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Writers on the Record

Victoria Lautman chats with Aleksandar Hemon

In 1992, when the Bosnian-born writer Aleksandar Hemon got stranded in Chicago due to the siege of Sarajevo, his hometown, his life, language, culture, and personal history capsized. Eight years later, he produced The Question of Bruno, a short-story collection that earned incandescent reviews; the clamor grew louder with the crypto-novel Nowhere Man in 2002 and a MacArthur fellowship in 2005. Many of Hemon’s fixations—immigration purgatory, the slipperiness of history, how memories congeal or evaporate—ripple through his dynamic new novel, The Lazarus Project, which comes out in May. Inspired by the actual 1908 murder of a Jewish immigrant, Lazarus Averbuch, by a Chicago police chief, the narrative interweaves past and present, eastern Europe and the Midwest, and a mission of discovery for two fictional characters, Brik and Rora, former prewar Sarajevo playmates. Hemon spoke with Victoria Lautman from his home in Chicago.

Q: Didn’t you once say you could never write a novel? Seems you discovered a way!
A:
I could never start out to write a novel. I start out to write a book and then see what happens. But this one was harder than the first two books because those I wrote in smaller, discrete units, so to speak. I would write parts and add them and that would be the book. Whereas with this, the discrete unit was the book, and I couldn’t just put parts together. I couldn’t see all of it when I was inside of it, writing it. Only when it all added up could I recognize the structure was a novel.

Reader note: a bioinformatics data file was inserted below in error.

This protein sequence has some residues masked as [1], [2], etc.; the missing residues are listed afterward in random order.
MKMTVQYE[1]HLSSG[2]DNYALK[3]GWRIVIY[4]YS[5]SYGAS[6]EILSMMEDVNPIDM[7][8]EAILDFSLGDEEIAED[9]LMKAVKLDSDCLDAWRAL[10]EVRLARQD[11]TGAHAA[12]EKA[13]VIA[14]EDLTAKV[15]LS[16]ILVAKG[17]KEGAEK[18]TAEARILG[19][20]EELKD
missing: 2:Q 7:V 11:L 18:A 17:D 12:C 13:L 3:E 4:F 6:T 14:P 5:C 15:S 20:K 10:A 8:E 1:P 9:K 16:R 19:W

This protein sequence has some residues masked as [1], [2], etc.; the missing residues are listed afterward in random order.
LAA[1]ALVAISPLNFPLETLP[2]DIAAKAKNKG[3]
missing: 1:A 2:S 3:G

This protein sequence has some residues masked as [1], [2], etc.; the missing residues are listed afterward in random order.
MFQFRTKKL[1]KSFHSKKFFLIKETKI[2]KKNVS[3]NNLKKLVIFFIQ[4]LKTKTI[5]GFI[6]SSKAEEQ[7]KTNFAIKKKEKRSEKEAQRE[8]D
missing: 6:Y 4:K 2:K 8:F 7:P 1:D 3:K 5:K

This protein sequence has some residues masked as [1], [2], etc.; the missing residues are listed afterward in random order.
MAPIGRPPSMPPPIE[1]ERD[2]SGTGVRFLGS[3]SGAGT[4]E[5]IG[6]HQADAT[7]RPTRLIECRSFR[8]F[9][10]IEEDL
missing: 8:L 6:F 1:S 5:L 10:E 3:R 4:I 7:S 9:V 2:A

Q: You first encountered Russian immigrant Lazarus Averbuch in An Accidental Anarchist [1997] by Walter Roth and Joe Kraus. Were you immediately ensnared by the story?
A:
A friend gave me that book sometime around 2000 or 2001, and the things that really clinched it for me were two photos of the dead Lazarus being held up by the police captain. In one, the captain must have moved, so his face is blurred, while Lazarus’s is clear, since he was dead. It was shocking that they even photographed dead people this way, but also, there’s this reversal: The face of the living person has no identity, whereas Lazarus’s does.

Q: So off you went with your photographer pal Velibor Božovič on a journey to eastern Europe, retracing Lazarus’s life, researching the book, and taking photos. Are you concerned that readers will conflate you and Velibor with the book’s two fictional characters, Brik and Rora?
A:
It’s not that I’m ashamed of being Brik, but really, I’m every character in all my books. What I object to is not that there are pieces of me in these characters but that these might be seen as autobiography. If I wanted that, then that’s what I’d write. But reading this or any other book as concealed autobiography is very reductive. I went on the trip with the intent to write the book, but I was pretending to be a character on that trip, too.

Q: We also get pretty involved with Lazarus’s sister Olga, his friend Isador, and other characters from 1908.
A:
I changed a lot of things in the story. That’s the way I like to do things: read up and absorb the story and then forget all the facts.

Q: Wasn’t your own existence called into question around the time your first book was published?
A:
Just some European editors thought I was made up, a compound writer. But that was good. I like to disappear behind the book, and in that case, I had succeeded in vanishing.

 

Photography: Velibor Božovič

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